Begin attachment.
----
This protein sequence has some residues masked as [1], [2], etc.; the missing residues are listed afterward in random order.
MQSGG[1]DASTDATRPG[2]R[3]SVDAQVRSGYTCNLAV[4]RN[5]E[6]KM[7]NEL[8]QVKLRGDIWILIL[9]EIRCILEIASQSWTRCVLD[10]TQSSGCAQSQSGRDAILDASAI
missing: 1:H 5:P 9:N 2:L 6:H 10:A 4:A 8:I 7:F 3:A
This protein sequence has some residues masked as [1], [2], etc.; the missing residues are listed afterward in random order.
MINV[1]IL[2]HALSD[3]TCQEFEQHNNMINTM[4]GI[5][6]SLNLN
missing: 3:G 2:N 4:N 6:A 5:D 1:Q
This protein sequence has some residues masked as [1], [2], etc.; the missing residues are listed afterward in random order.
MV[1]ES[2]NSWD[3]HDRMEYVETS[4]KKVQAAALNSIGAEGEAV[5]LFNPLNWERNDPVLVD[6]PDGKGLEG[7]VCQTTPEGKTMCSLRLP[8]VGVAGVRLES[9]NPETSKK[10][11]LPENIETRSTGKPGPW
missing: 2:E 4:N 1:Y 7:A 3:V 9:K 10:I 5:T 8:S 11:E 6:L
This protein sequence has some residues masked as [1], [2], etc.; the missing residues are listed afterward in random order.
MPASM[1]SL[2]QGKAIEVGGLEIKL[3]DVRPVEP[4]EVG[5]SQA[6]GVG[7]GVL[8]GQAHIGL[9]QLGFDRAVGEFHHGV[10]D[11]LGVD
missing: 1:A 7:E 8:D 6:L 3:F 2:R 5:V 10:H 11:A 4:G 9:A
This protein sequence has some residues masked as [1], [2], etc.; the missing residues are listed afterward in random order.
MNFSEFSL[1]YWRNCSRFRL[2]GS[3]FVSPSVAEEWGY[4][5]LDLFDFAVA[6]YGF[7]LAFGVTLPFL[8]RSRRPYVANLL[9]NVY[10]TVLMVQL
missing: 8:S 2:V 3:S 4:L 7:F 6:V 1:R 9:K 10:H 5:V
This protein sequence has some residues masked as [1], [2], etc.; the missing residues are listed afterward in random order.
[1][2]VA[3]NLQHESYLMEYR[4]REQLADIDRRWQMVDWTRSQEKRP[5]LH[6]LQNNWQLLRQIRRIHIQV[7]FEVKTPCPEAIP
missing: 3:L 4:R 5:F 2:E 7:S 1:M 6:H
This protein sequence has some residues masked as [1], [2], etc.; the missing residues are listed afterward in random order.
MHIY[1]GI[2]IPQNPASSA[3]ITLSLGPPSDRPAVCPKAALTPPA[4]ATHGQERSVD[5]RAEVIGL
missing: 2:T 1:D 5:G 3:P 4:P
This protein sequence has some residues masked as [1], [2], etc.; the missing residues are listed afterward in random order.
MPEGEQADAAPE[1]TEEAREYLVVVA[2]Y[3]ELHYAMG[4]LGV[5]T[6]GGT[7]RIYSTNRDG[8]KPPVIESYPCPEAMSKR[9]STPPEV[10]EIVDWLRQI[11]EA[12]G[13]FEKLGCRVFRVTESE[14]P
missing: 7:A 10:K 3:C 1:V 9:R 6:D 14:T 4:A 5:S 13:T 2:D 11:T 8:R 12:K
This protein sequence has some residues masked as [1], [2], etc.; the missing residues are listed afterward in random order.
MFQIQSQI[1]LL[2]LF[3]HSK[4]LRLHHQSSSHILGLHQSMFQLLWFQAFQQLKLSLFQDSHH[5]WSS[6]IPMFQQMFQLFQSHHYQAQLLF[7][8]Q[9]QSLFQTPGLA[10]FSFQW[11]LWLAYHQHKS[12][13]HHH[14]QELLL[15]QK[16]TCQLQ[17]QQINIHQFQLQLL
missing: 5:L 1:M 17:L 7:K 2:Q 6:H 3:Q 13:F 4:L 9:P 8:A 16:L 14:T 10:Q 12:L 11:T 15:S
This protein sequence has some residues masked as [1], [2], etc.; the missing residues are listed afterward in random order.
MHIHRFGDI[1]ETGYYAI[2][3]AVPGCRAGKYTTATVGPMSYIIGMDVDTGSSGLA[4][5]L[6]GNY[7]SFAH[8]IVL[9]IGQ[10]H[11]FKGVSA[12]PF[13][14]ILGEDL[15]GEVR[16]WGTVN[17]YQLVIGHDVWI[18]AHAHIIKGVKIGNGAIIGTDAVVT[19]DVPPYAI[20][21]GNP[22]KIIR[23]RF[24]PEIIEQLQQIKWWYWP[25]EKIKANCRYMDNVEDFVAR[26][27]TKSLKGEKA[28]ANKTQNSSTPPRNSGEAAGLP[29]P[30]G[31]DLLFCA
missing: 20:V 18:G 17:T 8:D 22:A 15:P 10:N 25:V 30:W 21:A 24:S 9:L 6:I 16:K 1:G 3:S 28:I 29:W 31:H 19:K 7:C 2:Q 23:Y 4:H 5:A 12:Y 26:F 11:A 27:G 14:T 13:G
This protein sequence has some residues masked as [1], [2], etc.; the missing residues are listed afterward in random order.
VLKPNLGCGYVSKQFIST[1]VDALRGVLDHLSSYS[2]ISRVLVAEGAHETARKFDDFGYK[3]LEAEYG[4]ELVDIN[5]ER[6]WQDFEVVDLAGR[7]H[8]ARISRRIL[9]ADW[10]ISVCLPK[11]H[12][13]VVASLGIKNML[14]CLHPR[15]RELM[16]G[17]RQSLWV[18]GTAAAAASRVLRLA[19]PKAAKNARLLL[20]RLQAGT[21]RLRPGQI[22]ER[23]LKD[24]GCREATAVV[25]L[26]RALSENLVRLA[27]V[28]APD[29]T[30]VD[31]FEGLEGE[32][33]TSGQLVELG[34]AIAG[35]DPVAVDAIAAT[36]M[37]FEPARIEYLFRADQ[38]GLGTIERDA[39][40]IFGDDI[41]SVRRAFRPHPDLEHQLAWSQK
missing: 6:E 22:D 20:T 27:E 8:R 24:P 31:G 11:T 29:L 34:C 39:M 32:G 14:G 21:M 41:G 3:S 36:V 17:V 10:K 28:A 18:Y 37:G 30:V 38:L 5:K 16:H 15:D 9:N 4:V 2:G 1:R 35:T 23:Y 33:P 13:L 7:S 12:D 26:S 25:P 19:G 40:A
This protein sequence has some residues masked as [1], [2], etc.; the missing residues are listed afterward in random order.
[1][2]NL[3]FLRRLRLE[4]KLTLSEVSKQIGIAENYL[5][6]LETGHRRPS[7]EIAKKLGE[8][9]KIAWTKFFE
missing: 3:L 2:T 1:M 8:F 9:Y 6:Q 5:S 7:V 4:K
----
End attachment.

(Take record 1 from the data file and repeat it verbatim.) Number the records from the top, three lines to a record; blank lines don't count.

This protein sequence has some residues masked as [1], [2], etc.; the missing residues are listed afterward in random order.
MQSGG[1]DASTDATRPG[2]R[3]SVDAQVRSGYTCNLAV[4]RN[5]E[6]KM[7]NEL[8]QVKLRGDIWILIL[9]EIRCILEIASQSWTRCVLD[10]TQSSGCAQSQSGRDAILDASAI
missing: 1:H 5:P 9:N 2:L 6:H 10:A 4:A 8:I 7:F 3:A